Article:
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Low muscle glycogen concentration does not suppress the anabolic response to resistance exercise

Version 2 2024-06-03, 10:11
Version 1 2015-08-17, 14:39
journal contribution
posted on 2024-06-03, 10:11 authored by DM Camera, DWD West, NA Burd, SM Phillips, Andrew GarnhamAndrew Garnham, JA Hawley, VG Coffey
We determined the effect of muscle glycogen concentration and postexercise nutrition on anabolic signaling and rates of myofibrillar protein synthesis after resistance exercise (REX). Sixteen young, healthy men matched for age, body mass, peak oxygen uptake (Vo(2peak)) and strength (one repetition maximum; 1RM) were randomly assigned to either a nutrient or placebo group. After 48 h diet and exercise control, subjects undertook a glycogen-depletion protocol consisting of one-leg cycling to fatigue (LOW), whereas the other leg rested (NORM). The next morning following an overnight fast, a primed, constant infusion of l-[ring-(13)C(6)] phenylalanine was commenced and subjects completed 8 sets of 5 unilateral leg press repetitions at 80% 1RM. Immediately after REX and 2 h later, subjects consumed a 500 ml bolus of a protein/CHO (20 g whey + 40 g maltodextrin) or placebo beverage. Muscle biopsies from the vastus lateralis of both legs were taken at rest and 1 and 4 h after REX. Muscle glycogen concentration was higher in the NORM than LOW at all time points in both nutrient and placebo groups (P < 0.05). Postexercise Akt-p70S6K-rpS6 phosphorylation increased in both groups with no differences between legs (P < 0.05). mTOR(Ser2448) phosphorylation in placebo increased 1 h after exercise in NORM (P < 0.05), whereas mTOR increased ~4-fold in LOW (P < 0.01) and ~11 fold in NORM with nutrient (P < 0.01; different between legs P < 0.05). Post-exercise rates of MPS were not different between NORM and LOW in nutrient (0.070 ± 0.022 vs. 0.068 ± 0.018 %/h) or placebo (0.045 ± 0.021 vs. 0.049 ± 0.017 %/h). We conclude that commencing high-intensity REX with low muscle glycogen availability does not compromise the anabolic signal and subsequent rates of MPS, at least during the early (4 h) postexercise recovery period.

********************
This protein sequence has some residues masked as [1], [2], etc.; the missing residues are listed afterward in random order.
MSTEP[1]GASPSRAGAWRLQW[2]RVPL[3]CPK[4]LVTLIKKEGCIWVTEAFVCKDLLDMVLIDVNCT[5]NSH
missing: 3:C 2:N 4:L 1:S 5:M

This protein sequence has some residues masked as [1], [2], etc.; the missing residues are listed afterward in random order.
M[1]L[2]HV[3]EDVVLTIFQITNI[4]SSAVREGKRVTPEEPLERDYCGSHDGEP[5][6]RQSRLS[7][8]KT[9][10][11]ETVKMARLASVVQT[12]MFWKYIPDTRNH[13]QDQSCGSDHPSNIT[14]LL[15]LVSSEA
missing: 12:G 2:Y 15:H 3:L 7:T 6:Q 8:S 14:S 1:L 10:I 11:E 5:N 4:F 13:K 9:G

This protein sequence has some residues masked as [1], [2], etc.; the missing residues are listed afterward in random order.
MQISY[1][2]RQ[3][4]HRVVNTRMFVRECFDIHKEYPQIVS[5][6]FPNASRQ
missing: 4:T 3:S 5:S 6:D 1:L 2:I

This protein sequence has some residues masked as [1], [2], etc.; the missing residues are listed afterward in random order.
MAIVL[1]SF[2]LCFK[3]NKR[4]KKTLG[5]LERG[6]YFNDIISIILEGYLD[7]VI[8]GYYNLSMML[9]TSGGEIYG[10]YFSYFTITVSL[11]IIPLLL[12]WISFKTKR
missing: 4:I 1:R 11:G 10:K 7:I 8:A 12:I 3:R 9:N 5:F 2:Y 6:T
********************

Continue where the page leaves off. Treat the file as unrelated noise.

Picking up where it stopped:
History

Journal

Journal of applied physiology

Volume

113

Pagination

206-214

Location

Bethesda, Md.

ISSN

8750-7587

eISSN

1522-1601

Language

eng

Publication classification

C Journal article, C1.1 Refereed article in a scholarly journal

Copyright notice

2012, American Physiological Society

Issue

2

Publisher

American Physiological Society